The Pomodoro Technique – 8 Timed Writing Methods To Boost Word Count

Three round red tomatoes on a medium-brown wooden board.

You might have seen or heard it mentioned before as a term that gets thrown around fairly often in both writing and business productivity circles, but what is the Pomodoro Technique and how can you either use or adapt it to help your writing?

Coined in the 1980s by software expert Francesco Cirillo and named after the Italian word for tomato — and, in particular, after the tomato-shaped kitchen timers of the same name — the general premise of the technique is simple time management: that spending 25 minutes on a task interruption-free, then taking a short 5-minute break before attempting three or four 25-minute stretches, is better for both you and your creative juices than spending hours flogging away on a task with little improvement. It’s an approach that many swear by … not least writers, for whom sometimes finding the time to write can feel almost impossible.

It also has a secondary motivational benefit for writers — or, depending on your temperament, a primary benefit: that writing for a fixed amount of time will give you a tangible reward in the form of a word count. Even if you’re not usually a competitive person there can be something inspiring about competing with yourself, and whether you time yourself for 25 minutes or just 5, trying to beat your previous word count can be just plain fun.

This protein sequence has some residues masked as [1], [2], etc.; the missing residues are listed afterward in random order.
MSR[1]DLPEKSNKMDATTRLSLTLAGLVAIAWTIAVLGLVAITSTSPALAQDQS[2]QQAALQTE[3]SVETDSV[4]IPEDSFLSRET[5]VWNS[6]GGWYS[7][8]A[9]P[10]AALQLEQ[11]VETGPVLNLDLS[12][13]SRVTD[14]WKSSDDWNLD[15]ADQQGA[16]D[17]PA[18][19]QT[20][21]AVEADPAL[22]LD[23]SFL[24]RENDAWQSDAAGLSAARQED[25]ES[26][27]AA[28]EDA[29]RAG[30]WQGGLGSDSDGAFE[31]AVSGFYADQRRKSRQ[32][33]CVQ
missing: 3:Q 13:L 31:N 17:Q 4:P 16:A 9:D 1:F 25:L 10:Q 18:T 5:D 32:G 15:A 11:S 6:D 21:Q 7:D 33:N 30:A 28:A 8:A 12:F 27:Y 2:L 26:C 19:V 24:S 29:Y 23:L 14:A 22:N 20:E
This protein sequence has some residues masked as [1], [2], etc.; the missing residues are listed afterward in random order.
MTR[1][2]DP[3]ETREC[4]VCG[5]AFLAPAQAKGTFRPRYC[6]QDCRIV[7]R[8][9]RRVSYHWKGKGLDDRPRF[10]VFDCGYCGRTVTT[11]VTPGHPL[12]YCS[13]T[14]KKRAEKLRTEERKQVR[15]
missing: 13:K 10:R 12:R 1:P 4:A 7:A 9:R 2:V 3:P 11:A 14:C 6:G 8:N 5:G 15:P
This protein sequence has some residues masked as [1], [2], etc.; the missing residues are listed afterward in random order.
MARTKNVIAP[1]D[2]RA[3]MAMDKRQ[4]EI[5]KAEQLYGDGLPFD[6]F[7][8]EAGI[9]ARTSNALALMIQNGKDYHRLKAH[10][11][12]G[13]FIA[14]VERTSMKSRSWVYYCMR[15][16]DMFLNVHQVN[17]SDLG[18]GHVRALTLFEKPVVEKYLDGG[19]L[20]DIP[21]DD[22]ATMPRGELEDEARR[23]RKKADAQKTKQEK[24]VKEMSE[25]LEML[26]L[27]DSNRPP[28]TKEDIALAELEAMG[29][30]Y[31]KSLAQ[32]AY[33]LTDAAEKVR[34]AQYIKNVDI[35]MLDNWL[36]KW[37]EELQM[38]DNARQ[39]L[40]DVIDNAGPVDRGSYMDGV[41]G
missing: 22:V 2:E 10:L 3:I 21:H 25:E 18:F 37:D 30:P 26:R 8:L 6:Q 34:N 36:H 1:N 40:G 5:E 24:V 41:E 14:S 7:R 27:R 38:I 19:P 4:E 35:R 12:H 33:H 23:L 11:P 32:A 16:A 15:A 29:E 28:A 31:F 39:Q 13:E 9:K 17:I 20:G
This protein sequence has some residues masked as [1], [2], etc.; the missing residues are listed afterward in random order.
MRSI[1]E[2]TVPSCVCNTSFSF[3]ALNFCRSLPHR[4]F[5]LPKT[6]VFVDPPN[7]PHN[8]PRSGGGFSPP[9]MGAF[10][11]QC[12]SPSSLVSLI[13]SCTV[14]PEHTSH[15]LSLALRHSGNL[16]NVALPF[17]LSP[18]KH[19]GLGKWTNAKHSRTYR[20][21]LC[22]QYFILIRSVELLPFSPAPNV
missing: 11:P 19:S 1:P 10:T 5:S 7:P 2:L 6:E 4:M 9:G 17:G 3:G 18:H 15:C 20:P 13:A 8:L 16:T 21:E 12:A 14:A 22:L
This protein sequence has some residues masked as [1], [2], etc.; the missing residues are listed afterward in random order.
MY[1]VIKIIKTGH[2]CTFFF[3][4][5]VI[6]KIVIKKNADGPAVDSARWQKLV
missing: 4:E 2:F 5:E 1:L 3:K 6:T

You don’t even have to do it alone!


The Traditional Pomodoro

Some people swear by using a regular kitchen timer, setting it for however long you prefer, and sitting it beside their computer. This is particularly great for solitary writers who don’t have to worry about the alarm disturbing anyone else, or for groups and write-ins where you can compete with each other — with the added bonus that everyone is a winner, since everyone added more words than they might otherwise.

If you don’t have a stand-alone kitchen timer, the clock or alarm setting on your phone works just as well — or, if even that fails, you can Google the word “timer,” as Google itself has an editable web-based version!

IRC Word Wars

If you have access to the Chatnano IRC system, either via a browser-based chat client or a standalone one, you can log into your regional chatroom and ask Timmy to start a word war. He might be an irritating little sod on occasion, but in this field he excels. Simply type !startwar 5 into the chat window and Timmy will give you one minute’s warning before he counts down into a 5-minute word war, lets you know when you’re halfway through and counts down to the end of the war. If you want it to be longer — or shorter — you can change the number to anything you prefer: !startwar 20 will give you a 20-minute word war, while !startwar 2 will run for 2 minutes only.